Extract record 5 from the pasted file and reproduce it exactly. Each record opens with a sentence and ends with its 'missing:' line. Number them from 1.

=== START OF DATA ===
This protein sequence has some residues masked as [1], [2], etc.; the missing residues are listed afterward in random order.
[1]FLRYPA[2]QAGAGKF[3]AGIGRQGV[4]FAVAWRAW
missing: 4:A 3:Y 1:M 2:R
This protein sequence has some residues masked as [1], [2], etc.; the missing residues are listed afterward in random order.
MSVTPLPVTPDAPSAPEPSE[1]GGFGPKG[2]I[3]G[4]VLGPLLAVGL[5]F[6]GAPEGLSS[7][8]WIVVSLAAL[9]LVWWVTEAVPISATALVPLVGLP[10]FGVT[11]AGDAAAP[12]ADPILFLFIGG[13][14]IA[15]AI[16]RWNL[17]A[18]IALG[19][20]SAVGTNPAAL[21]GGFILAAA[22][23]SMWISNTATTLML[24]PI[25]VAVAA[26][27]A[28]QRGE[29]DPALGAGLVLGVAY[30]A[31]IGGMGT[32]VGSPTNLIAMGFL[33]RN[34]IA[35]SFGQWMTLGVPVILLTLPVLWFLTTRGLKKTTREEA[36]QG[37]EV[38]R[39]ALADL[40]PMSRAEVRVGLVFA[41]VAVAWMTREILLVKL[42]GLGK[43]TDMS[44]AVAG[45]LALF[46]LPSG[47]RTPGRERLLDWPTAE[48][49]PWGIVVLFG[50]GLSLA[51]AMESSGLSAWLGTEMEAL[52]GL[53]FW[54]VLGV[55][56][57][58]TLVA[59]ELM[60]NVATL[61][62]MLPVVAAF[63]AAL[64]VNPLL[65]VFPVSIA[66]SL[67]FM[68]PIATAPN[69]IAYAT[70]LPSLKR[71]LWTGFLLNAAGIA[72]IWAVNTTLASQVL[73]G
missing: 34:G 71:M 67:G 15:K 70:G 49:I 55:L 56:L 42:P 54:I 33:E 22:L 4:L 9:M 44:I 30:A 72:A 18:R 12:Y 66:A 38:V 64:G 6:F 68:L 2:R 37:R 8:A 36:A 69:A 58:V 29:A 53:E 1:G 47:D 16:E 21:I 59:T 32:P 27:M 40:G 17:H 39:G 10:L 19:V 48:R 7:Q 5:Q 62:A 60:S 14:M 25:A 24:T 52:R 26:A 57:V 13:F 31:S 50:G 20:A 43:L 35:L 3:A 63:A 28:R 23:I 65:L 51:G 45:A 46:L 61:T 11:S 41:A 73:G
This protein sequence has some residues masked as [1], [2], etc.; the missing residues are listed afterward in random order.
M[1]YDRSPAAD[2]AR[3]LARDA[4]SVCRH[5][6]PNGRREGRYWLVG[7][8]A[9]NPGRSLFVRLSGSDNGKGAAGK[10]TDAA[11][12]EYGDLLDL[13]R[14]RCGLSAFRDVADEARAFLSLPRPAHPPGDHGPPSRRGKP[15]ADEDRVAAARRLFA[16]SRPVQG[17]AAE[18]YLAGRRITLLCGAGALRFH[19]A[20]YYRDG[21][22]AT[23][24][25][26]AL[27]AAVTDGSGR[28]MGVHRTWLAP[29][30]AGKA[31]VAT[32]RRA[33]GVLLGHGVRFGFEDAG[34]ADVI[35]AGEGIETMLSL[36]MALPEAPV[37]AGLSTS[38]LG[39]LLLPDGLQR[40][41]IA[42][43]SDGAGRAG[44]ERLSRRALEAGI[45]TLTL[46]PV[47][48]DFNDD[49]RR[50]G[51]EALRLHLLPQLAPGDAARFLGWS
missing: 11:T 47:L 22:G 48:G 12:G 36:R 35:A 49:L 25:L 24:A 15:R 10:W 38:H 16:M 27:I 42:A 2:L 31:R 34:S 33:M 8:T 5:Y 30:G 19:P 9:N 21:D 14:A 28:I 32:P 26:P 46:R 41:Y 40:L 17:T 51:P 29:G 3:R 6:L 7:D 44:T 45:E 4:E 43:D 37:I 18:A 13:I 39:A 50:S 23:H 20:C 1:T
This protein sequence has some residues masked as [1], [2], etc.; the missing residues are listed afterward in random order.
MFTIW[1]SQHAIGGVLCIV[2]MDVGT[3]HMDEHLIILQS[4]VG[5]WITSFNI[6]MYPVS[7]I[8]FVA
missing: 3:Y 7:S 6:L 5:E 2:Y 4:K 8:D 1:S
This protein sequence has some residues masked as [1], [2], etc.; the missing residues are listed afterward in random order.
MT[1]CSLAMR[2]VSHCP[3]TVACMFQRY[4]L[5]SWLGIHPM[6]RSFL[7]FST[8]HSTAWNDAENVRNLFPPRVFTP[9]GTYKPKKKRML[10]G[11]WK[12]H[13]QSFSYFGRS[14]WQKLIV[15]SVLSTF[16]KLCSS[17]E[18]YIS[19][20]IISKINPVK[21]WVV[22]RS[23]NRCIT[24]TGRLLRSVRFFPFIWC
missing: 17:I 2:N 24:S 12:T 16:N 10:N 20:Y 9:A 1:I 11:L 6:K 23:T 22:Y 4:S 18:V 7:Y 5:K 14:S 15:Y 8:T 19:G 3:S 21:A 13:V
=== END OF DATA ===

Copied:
This protein sequence has some residues masked as [1], [2], etc.; the missing residues are listed afterward in random order.
MT[1]CSLAMR[2]VSHCP[3]TVACMFQRY[4]L[5]SWLGIHPM[6]RSFL[7]FST[8]HSTAWNDAENVRNLFPPRVFTP[9]GTYKPKKKRML[10]G[11]WK[12]H[13]QSFSYFGRS[14]WQKLIV[15]SVLSTF[16]KLCSS[17]E[18]YIS[19][20]IISKINPVK[21]WVV[22]RS[23]NRCIT[24]TGRLLRSVRFFPFIWC
missing: 17:I 2:N 24:S 12:T 16:N 10:N 20:Y 9:A 1:I 11:L 6:K 23:T 22:Y 4:S 18:V 7:Y 5:K 14:S 15:Y 8:T 19:G 3:S 21:A 13:V